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For 35 days this summer, Boulder County Clerk and Recorder Hillary Hall made Colorado history when her office issued more than 200 same-sex marriage licenses. In doing so, she defied Colorado Attorney General John Suthers's threats of legal action. Late last month, after the Colorado Supreme Court issued a stay on same-sex marriage until it could review the case in late 2014, Hall's office once again limited marriage licenses to opposite-sex couples, and she left town for a much-needed vacation.

The 48-year-old Hall grew up in Boulder, did undergraduate work at the University of Northern Colorado, studied culinary arts in Oregon and worked as a chef in San Francisco. She has used her cooking skills to aid the Democratic Party and the Community Foundation's Open Door Fund, which offers grants to LGBTQ organizations. She served as chair of the Boulder County Democratic Party and was elected county clerk in 2006 and re-elected in 2010; she'll be running for a third term in November.

On the morning after she returned from vacation, Hall spoke with Westword about this summer's events.

See also:
Clela Rorex Planted the Flag for Same-Sex Marriage in Boulder Forty Years Ago

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GMO Labeling Initiative Will Get a Healthy Study from Healthy Democracy

Categories: Politics

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At the start of the year, it looked like Colorado's November ballot might overflow with citizen initiatives. That flood became a trickle; there will likely be only four to consider on November 4. But one of those, Initiative 48, which would require mandatory GMO labeling, could create plenty of controversy all on its own. And Healthy Democracy, a nonpartisan group dedicated to elevating voter awareness, wants to make sure Colorado residents have a healthy amount of information on the measure.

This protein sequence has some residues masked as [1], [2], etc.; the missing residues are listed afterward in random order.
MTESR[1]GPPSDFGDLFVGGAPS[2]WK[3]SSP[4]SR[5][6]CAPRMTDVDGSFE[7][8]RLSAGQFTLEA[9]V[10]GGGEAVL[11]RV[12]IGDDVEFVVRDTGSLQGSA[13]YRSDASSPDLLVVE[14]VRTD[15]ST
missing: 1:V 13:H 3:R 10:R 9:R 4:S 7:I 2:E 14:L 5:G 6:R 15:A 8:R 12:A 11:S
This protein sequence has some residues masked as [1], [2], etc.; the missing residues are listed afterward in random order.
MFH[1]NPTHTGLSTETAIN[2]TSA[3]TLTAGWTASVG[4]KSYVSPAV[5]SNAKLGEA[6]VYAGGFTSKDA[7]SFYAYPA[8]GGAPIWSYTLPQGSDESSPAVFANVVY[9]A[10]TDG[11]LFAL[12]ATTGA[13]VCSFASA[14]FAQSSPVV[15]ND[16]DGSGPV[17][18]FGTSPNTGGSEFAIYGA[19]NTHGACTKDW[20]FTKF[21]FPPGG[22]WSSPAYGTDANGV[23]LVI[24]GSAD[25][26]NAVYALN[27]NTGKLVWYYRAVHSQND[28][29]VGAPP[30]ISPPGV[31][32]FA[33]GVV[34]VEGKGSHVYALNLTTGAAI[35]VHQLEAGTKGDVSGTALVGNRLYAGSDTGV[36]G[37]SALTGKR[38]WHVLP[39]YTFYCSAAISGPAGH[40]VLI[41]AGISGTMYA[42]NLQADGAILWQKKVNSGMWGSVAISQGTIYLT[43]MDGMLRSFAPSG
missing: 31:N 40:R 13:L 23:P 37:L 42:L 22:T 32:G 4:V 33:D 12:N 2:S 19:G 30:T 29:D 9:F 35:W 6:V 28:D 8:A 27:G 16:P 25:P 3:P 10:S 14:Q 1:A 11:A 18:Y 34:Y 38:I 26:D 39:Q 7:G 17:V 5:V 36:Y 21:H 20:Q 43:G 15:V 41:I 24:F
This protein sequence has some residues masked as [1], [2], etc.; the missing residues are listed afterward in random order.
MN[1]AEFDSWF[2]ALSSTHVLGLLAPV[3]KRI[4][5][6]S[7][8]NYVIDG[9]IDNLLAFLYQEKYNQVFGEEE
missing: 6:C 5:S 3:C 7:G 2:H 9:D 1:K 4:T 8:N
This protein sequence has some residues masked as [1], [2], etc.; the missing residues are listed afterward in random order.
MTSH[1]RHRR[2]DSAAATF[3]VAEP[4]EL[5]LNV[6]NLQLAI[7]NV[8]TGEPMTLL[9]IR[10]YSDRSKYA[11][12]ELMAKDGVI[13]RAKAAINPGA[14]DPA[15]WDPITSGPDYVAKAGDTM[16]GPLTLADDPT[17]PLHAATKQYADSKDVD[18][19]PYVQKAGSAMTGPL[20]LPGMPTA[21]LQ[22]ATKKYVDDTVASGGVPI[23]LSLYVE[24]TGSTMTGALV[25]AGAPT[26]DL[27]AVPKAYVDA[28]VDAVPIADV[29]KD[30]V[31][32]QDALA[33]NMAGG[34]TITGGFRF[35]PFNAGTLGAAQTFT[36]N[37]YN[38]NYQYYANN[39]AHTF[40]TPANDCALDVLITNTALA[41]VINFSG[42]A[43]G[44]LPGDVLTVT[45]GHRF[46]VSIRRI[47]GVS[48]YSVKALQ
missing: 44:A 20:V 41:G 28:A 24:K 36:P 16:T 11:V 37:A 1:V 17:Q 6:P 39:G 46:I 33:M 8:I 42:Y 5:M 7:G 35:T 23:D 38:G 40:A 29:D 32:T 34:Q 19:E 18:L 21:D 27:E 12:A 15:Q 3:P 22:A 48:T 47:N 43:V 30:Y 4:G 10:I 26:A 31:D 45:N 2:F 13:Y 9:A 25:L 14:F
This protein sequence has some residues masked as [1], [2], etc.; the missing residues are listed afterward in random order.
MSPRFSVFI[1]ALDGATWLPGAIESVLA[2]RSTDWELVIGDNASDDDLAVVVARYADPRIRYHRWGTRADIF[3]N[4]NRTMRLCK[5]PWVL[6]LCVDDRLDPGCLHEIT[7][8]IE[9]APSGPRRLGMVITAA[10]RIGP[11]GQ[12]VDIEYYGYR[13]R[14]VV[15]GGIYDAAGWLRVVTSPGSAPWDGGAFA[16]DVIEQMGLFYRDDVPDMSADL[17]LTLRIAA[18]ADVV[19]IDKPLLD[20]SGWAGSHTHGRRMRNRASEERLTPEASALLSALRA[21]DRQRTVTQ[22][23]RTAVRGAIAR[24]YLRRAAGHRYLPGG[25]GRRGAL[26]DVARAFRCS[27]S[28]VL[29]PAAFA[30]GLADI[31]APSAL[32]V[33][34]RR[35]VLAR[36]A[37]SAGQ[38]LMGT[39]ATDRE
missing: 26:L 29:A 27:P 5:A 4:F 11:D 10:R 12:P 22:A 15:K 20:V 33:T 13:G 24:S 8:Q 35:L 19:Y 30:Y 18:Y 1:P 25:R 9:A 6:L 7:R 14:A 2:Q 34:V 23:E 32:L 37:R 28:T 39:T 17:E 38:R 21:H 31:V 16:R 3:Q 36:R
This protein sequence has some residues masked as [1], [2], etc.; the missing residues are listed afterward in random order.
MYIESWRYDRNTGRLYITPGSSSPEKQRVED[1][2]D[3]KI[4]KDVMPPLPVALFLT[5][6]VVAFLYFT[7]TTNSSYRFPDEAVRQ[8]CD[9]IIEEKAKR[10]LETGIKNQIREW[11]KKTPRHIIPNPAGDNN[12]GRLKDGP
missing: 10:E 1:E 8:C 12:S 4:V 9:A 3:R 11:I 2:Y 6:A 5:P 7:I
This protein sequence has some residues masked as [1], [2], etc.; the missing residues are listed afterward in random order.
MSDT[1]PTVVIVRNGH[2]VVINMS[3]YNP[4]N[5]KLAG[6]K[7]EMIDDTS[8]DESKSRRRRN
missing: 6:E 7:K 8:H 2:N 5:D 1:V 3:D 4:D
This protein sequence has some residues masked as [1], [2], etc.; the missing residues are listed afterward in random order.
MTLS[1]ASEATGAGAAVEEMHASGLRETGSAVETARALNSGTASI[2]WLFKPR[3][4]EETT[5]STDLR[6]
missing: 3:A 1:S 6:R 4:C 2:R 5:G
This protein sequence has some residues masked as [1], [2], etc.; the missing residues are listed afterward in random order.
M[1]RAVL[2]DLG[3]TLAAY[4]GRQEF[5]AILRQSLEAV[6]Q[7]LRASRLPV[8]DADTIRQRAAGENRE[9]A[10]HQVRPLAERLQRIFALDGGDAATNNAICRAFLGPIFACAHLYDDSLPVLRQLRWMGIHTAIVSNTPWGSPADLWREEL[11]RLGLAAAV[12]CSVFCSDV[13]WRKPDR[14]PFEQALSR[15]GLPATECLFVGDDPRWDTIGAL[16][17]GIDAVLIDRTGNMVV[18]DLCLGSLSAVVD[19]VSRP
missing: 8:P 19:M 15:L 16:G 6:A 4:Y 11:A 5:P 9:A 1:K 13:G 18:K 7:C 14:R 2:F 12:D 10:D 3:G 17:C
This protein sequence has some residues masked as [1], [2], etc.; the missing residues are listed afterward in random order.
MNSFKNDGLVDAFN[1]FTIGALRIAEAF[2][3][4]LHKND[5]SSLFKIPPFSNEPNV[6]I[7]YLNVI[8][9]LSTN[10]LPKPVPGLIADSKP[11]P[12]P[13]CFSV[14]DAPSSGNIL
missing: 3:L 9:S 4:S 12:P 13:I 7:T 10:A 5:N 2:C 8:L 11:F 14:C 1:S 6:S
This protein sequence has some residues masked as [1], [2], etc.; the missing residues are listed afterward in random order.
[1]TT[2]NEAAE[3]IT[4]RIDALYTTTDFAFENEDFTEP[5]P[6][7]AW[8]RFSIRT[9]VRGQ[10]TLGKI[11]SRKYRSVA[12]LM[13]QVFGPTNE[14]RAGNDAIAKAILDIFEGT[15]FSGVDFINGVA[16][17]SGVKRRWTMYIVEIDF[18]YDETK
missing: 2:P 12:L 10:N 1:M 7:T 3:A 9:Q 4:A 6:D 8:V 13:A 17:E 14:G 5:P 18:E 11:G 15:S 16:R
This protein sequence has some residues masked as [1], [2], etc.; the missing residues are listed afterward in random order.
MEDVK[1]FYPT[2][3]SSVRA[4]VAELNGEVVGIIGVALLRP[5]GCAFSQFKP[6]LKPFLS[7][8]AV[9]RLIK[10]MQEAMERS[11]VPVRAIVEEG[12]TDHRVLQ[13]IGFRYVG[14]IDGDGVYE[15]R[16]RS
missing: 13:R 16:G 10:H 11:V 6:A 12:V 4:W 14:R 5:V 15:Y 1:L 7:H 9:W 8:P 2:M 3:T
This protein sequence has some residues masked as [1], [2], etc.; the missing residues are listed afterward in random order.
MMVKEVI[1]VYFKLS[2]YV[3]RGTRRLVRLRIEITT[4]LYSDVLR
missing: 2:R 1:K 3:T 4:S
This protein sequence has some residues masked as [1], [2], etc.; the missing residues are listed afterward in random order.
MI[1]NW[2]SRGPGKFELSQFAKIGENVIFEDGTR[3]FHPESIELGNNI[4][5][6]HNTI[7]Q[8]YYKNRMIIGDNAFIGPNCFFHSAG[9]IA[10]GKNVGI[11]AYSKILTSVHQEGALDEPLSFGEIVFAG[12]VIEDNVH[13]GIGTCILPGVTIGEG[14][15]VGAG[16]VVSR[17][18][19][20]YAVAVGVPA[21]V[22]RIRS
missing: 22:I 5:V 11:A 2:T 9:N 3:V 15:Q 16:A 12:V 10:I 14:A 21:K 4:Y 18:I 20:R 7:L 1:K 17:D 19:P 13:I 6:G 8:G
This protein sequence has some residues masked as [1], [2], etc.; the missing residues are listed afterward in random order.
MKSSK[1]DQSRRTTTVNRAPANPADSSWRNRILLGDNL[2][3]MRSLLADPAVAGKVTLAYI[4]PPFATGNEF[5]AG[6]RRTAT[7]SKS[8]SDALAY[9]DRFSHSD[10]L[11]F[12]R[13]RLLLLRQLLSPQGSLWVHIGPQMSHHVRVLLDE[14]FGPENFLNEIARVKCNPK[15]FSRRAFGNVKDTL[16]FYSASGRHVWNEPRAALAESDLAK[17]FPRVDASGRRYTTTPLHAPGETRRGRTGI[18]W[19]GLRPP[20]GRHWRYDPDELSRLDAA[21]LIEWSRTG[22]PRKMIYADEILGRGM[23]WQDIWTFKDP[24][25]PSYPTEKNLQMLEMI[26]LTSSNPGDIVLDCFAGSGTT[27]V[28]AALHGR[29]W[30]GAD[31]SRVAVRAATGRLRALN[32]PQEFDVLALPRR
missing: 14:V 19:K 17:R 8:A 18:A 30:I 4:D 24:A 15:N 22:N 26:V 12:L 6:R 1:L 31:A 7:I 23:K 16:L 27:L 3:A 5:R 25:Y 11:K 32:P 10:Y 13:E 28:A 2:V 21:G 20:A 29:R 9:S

See also: Initiative #48 Would Require Labels on Genetically Modified Food

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Clela Rorex Planted the Flag for Same-Sex Marriage in Boulder Forty Years Ago

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On June 25, the 10th Circuit Court of Appeals struck down Utah's gay-marriage ban, setting a precedent for states in its jurisdiction, including Colorado, where voters had adopted a ban on same-sex marriages in 2006. Hours later, Boulder County Clerk Hillary Hall began issuing same-sex marriage licenses. For weeks, Colorado Attorney General John Suthers threatened Hall with legal action for violating state law. Her office warded him off in court and issued over 200 licenses before the Colorado Supreme Court finally announced on July 29 that it would consider Suthers's arguments in late 2014 -- and ordered Hall to stop issuing licenses in the meantime. Meanwhile, the Utah case has been appealed to the U.S. Supreme Court.

This summer, Clela Rorex has been watching history repeat itself. Thirty-nine years ago, she was not just the first Boulder county clerk to issue same-sex marriage licenses, but the first clerk to do so anywhere in the country.

See also: A Same-Sex Marriage Plaintiff's Open Letter to John Suthers